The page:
[Gnso-epdp-team] Regarding the CPH Proposal for a Hybrid Model

Mark Svancarek (CELA) marksv at microsoft.com
Fri Jan 10 02:19:33 UTC 2020

Hi, James.  Please look for my feedback on the CPH proposal on the list in a separate email.

For my response to this email, please see inline below.


From: Gnso-epdp-team <gnso-epdp-team-bounces at icann.org> On Behalf Of James M. Bladel
Sent: Thursday, January 9, 2020 12:32 PM
To: gnso-epdp-team at ICANN.org
Subject: [EXTERNAL] [Gnso-epdp-team] Regarding the CPH Proposal for a Hybrid Model

Hi Folks -

Maybe I’m suffering from some residual midwestern naïveté, but I’m disappointed that the CPH proposal wasn’t more thoughtfully considered.  It was put forward as a sincere effort at compromise, towards an outcome that was less than perfect but better than the status quo, and yet still achievable within our timeframe. Unfortunately, we retreated to our usual corners and dug in along party lines.

[Mark Svancarek] See my other mail

Among some of the criticisms I heard was that hybrid model still left too much control to contracted parties.  But let’s be 100% clear - there is no model (central or hybrid or otherwise) where a contracted party’s decision not to disclose registration data can be “over-ruled” by ICANN org or ICANN compliance.  Given the dilemma of breaking the law or breaking a contract, we will always choose the latter.

[Mark Svancarek] This feels like a misrepresentation.  For me, the issue is that a policy which can be simply disregarded by one party is no policy at all.  RAA defines an exemption process, and you should use it if you feel that you are being asked to break a law.  I don’t understand why you’d choose to break a contract when you have a defined escalation procedure within that contract.

I was also dismayed to see the Belgian DPA guidance subjected to further microscopic parsing. The CPH proposal wasn’t predicated on this one bit of advice, but on the body of guidance and legal research done to date. In other words, we shouldn’t ignore a growing body of evidence in the hope that an outside party will bring us an “aha!” insight, clearing away all doubts and uncertainty.

[Mark Svancarek]  (1) About 20% of the proposal document was an attempt to quote from Bird&Bird, Belgian DPA, and even WP29, to justify a specific course of action.  Surely it is reasonable to examine whether those justifications hold water.  It’s disingenuous call such an examination “microscopic parsing” after we’ve spent years debating whether some arcane detail in GDPR is going to result in unexpected, debilitating fines.  (2) Maybe I’m suffering from some residual midwestern naïveté 😊 but I thought that we should be interpreting our legal advice correctly as we set policy, and when I see us failing to do so you should expect me to call it out, even for policy recommendations which contain MAY or OPTIONAL language, as I have done in the Phase 1 IRT.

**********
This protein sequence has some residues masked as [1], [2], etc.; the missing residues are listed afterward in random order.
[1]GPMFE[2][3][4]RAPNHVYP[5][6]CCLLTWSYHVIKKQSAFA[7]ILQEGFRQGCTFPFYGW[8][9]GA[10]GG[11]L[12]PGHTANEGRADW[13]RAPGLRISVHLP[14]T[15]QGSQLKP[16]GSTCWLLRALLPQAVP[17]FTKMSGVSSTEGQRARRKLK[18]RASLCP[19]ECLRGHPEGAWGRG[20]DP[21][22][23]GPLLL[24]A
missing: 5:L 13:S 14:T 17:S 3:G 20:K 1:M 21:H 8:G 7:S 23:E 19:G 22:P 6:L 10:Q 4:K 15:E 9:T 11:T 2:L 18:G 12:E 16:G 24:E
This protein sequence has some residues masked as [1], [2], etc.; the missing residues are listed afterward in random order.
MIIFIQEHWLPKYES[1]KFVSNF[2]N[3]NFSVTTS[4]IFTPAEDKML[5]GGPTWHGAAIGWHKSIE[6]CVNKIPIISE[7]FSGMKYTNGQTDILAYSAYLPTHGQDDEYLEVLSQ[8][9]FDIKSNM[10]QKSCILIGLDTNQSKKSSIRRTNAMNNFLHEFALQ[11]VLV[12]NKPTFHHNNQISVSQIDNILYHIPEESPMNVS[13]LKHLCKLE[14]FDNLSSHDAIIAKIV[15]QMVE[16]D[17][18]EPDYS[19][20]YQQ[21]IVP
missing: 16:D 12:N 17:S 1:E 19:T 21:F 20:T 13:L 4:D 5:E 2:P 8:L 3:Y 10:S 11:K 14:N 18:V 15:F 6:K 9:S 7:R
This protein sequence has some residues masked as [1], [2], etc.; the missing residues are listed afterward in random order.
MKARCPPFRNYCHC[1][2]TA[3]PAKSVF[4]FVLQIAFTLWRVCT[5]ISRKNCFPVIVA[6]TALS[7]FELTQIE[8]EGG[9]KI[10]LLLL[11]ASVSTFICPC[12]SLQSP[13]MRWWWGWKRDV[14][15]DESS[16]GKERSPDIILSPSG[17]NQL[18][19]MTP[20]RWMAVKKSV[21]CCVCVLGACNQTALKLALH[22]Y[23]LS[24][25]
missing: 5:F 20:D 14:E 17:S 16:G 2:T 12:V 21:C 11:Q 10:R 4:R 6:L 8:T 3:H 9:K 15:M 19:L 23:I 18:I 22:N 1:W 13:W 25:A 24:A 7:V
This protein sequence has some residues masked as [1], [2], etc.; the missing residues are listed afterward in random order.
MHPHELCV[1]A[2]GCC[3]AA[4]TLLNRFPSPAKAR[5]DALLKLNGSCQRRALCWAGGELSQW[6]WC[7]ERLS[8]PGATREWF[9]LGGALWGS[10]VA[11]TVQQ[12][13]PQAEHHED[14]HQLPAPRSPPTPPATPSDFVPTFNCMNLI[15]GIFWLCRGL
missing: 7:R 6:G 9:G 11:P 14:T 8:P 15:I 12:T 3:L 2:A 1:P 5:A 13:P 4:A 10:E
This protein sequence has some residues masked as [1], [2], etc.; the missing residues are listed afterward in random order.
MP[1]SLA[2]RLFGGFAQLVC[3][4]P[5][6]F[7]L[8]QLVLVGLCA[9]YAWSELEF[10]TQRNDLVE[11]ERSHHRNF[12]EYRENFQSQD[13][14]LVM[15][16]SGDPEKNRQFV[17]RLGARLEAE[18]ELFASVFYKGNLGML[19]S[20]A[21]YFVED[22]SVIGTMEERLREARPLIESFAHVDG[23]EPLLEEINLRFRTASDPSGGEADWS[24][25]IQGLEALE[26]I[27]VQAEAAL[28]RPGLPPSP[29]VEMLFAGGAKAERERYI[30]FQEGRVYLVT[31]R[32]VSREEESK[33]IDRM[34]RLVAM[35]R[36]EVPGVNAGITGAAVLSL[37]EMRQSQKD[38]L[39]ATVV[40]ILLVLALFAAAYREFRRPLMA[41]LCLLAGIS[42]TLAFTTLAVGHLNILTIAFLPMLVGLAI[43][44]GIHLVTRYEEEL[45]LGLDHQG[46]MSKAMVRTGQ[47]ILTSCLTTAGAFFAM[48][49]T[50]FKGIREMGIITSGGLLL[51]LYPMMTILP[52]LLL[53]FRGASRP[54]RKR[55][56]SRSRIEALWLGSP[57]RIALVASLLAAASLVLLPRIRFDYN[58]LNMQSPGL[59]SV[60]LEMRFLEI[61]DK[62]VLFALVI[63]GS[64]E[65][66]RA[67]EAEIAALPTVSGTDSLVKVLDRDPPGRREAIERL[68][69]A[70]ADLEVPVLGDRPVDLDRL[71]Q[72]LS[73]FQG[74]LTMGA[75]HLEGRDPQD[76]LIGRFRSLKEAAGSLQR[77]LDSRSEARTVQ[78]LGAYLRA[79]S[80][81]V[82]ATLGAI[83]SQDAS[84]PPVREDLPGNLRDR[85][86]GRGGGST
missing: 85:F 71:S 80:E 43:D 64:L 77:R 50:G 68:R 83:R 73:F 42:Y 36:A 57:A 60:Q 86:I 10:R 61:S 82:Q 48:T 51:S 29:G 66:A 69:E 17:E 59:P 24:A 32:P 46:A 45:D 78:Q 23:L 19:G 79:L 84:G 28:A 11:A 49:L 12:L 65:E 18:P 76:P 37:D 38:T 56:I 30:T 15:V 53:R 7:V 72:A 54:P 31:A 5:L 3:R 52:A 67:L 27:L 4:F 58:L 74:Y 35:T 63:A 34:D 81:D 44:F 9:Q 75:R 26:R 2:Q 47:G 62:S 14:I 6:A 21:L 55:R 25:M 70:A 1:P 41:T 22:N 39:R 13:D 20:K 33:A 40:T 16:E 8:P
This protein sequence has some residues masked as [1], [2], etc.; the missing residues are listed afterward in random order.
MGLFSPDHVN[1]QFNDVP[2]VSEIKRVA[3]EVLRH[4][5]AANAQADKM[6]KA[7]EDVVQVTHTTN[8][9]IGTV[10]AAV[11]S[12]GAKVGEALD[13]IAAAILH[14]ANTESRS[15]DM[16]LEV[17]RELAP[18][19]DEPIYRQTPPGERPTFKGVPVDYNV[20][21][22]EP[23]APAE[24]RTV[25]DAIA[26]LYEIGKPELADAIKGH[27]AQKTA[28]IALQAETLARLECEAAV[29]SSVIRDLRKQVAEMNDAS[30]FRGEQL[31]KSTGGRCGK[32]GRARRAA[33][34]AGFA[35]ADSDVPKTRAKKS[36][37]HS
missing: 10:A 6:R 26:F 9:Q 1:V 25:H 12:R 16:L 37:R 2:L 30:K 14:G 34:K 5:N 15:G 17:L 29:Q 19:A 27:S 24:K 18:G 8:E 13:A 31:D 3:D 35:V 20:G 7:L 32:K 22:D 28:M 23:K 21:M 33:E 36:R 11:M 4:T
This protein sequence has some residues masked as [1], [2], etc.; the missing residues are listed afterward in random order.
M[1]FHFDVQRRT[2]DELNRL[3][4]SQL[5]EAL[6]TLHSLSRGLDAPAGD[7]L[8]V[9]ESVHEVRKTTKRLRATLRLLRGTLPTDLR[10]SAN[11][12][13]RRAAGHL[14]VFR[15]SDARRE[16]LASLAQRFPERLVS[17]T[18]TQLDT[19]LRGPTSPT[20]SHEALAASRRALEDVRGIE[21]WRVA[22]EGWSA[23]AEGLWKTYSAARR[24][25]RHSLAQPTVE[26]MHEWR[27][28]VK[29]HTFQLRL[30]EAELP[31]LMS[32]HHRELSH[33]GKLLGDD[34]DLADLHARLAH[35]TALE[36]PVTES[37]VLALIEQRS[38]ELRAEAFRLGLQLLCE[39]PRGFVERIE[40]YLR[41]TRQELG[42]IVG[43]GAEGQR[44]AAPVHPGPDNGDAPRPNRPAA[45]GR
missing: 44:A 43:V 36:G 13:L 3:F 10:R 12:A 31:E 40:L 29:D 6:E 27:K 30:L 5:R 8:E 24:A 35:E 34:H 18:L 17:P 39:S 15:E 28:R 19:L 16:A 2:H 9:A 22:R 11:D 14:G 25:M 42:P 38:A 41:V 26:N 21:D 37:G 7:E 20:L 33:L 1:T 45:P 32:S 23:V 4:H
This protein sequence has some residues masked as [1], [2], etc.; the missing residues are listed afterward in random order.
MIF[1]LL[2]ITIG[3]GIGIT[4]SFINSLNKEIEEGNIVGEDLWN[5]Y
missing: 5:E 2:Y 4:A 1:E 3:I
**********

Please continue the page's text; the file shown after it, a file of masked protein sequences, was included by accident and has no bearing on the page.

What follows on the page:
We, the EPDP, have to wrestle these questions on our own. And nobody is coming to rescue us.

[Mark Svancarek] Umm, I think we’re doing plenty of wrestling right now.

Finally, I want to reiterate that outside parties in industry, academia and governments are watching our work very closely. Some of them are rooting for us to fail.  We are on the clock, and the longer we spend circling the same issues, the more we jeopardize what we’ve done to date

[Mark Svancarek] We should probably drink beer and discuss these people who are rooting for us to fail, since I don’t know who that might be.  Certainly, governments are watching this closely to see if the multi-stakeholder model can develop policy for thorny issues, but that’s to determine if laws and regulations need to be changed or clarified, and that isn’t inherently a bad thing.

So I want to make this point unambiguously clear in the historical record of our work:  if we somehow find ourselves still discussing these issues 2 or 3 years from now, it will be because we let the Perfect overshadow the Good, and we missed this opportunity in early 2020 to roll up our sleeves and get to work developing a practical, if sub-optimal, solution.

[Mark Svancarek] Let’s not declare that we have only two choices, right now, today: (1) Hurry up and accept a solution that some parties might find unworkable, or (2) fail.  It’s a hard process but we are working through it.  We haven’t even finished the draft report for public comment, but it seems like you are giving up.

But this message isn’t meant as an ultimatum, I simply ask folks to consider our short timeframe, socialize the Hybrid idea with their SGs/Cs, sleep on it, and come back to the CPH Proposal with fresh eyes before rejecting it outright.

[Mark Svancarek] See my other mail



James Bladel
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